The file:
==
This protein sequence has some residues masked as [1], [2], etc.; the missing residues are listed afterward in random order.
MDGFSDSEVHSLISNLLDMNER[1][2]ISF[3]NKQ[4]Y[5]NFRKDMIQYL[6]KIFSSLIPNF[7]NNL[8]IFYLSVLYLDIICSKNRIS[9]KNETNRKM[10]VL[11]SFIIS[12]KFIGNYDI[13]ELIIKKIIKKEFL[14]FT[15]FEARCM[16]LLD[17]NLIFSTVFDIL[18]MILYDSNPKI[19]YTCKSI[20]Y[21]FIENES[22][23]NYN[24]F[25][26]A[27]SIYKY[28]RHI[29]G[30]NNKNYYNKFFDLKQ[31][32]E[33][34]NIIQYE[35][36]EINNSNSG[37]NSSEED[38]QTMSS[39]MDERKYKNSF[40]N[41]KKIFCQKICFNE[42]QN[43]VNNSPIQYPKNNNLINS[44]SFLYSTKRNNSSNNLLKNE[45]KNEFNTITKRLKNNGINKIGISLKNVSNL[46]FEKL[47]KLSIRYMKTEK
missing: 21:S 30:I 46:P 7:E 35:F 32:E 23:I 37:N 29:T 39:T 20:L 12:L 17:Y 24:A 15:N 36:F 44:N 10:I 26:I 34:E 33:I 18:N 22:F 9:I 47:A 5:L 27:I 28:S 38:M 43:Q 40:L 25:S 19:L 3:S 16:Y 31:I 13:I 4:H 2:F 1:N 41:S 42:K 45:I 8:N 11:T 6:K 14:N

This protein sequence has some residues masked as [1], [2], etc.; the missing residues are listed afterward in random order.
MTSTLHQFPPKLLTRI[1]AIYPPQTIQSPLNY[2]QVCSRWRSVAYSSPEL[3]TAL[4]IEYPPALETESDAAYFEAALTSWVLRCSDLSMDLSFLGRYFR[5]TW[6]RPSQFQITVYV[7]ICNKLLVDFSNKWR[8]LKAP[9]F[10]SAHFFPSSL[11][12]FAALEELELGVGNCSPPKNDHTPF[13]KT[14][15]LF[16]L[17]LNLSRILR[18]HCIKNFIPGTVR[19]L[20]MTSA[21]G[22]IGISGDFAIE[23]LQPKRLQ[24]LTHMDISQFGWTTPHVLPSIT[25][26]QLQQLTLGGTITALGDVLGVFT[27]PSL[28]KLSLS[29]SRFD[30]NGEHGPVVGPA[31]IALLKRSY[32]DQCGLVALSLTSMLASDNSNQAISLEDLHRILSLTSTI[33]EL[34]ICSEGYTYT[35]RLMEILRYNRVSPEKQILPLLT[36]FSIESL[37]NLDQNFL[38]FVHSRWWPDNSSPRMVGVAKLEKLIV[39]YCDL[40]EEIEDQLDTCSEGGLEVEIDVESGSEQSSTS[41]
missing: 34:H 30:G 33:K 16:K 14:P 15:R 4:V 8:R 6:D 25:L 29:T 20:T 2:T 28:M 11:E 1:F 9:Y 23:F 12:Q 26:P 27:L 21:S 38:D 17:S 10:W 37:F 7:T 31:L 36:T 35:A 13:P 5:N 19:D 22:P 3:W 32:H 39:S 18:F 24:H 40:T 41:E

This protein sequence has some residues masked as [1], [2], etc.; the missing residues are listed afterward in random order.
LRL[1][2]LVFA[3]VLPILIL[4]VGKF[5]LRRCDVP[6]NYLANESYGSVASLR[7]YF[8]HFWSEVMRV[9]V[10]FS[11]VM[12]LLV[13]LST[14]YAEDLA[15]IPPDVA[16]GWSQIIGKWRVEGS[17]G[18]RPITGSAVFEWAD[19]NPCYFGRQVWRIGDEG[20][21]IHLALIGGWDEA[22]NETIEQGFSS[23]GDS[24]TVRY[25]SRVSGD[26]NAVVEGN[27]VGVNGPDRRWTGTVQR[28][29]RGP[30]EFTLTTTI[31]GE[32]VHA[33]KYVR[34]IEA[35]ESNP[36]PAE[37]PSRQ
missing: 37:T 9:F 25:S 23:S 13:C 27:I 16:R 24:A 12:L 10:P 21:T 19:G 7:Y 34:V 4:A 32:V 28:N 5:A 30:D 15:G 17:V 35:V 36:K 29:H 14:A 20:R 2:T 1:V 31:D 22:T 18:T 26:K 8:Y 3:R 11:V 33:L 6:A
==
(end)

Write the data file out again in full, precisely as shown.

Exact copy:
This protein sequence has some residues masked as [1], [2], etc.; the missing residues are listed afterward in random order.
MDGFSDSEVHSLISNLLDMNER[1][2]ISF[3]NKQ[4]Y[5]NFRKDMIQYL[6]KIFSSLIPNF[7]NNL[8]IFYLSVLYLDIICSKNRIS[9]KNETNRKM[10]VL[11]SFIIS[12]KFIGNYDI[13]ELIIKKIIKKEFL[14]FT[15]FEARCM[16]LLD[17]NLIFSTVFDIL[18]MILYDSNPKI[19]YTCKSI[20]Y[21]FIENES[22][23]NYN[24]F[25][26]A[27]SIYKY[28]RHI[29]G[30]NNKNYYNKFFDLKQ[31][32]E[33][34]NIIQYE[35][36]EINNSNSG[37]NSSEED[38]QTMSS[39]MDERKYKNSF[40]N[41]KKIFCQKICFNE[42]QN[43]VNNSPIQYPKNNNLINS[44]SFLYSTKRNNSSNNLLKNE[45]KNEFNTITKRLKNNGINKIGISLKNVSNL[46]FEKL[47]KLSIRYMKTEK
missing: 21:S 30:I 46:P 7:E 35:F 32:E 23:I 37:N 29:T 39:T 20:L 12:L 17:Y 24:A 15:N 36:F 44:N 10:I 26:I 34:E 33:I 18:N 22:F 9:I 47:A 5:L 27:I 28:S 38:M 43:Q 40:L 25:S 19:L 3:S 16:Y 31:I 13:I 4:H 2:F 1:N 41:S 42:K 45:I 8:N 11:T 6:K 14:N

This protein sequence has some residues masked as [1], [2], etc.; the missing residues are listed afterward in random order.
MTSTLHQFPPKLLTRI[1]AIYPPQTIQSPLNY[2]QVCSRWRSVAYSSPEL[3]TAL[4]IEYPPALETESDAAYFEAALTSWVLRCSDLSMDLSFLGRYFR[5]TW[6]RPSQFQITVYV[7]ICNKLLVDFSNKWR[8]LKAP[9]F[10]SAHFFPSSL[11][12]FAALEELELGVGNCSPPKNDHTPF[13]KT[14][15]LF[16]L[17]LNLSRILR[18]HCIKNFIPGTVR[19]L[20]MTSA[21]G[22]IGISGDFAIE[23]LQPKRLQ[24]LTHMDISQFGWTTPHVLPSIT[25][26]QLQQLTLGGTITALGDVLGVFT[27]PSL[28]KLSLS[29]SRFD[30]NGEHGPVVGPA[31]IALLKRSY[32]DQCGLVALSLTSMLASDNSNQAISLEDLHRILSLTSTI[33]EL[34]ICSEGYTYT[35]RLMEILRYNRVSPEKQILPLLT[36]FSIESL[37]NLDQNFL[38]FVHSRWWPDNSSPRMVGVAKLEKLIV[39]YCDL[40]EEIEDQLDTCSEGGLEVEIDVESGSEQSSTS[41]
missing: 34:H 30:G 33:K 16:K 14:P 15:R 4:V 8:R 6:D 25:L 29:T 20:T 2:T 28:M 11:E 1:F 9:Y 23:F 12:Q 26:P 27:L 21:S 38:D 17:S 10:W 37:F 7:T 31:L 36:T 35:A 13:P 5:N 19:D 22:P 3:W 32:H 39:S 18:F 24:H 40:T 41:E

This protein sequence has some residues masked as [1], [2], etc.; the missing residues are listed afterward in random order.
LRL[1][2]LVFA[3]VLPILIL[4]VGKF[5]LRRCDVP[6]NYLANESYGSVASLR[7]YF[8]HFWSEVMRV[9]V[10]FS[11]VM[12]LLV[13]LST[14]YAEDLA[15]IPPDVA[16]GWSQIIGKWRVEGS[17]G[18]RPITGSAVFEWAD[19]NPCYFGRQVWRIGDEG[20][21]IHLALIGGWDEA[22]NETIEQGFSS[23]GDS[24]TVRY[25]SRVSGD[26]NAVVEGN[27]VGVNGPDRRWTGTVQR[28][29]RGP[30]EFTLTTTI[31]GE[32]VHA[33]KYVR[34]IEA[35]ESNP[36]PAE[37]PSRQ
missing: 37:T 9:F 25:S 23:S 13:C 27:I 16:R 24:A 12:L 10:P 21:T 19:G 7:Y 34:V 4:A 32:V 28:N 5:A 30:D 15:G 17:V 35:V 36:K 29:H 14:A 20:R 2:T 1:V 31:D 22:T 18:T 26:K 8:Y 3:R 11:V 33:L 6:A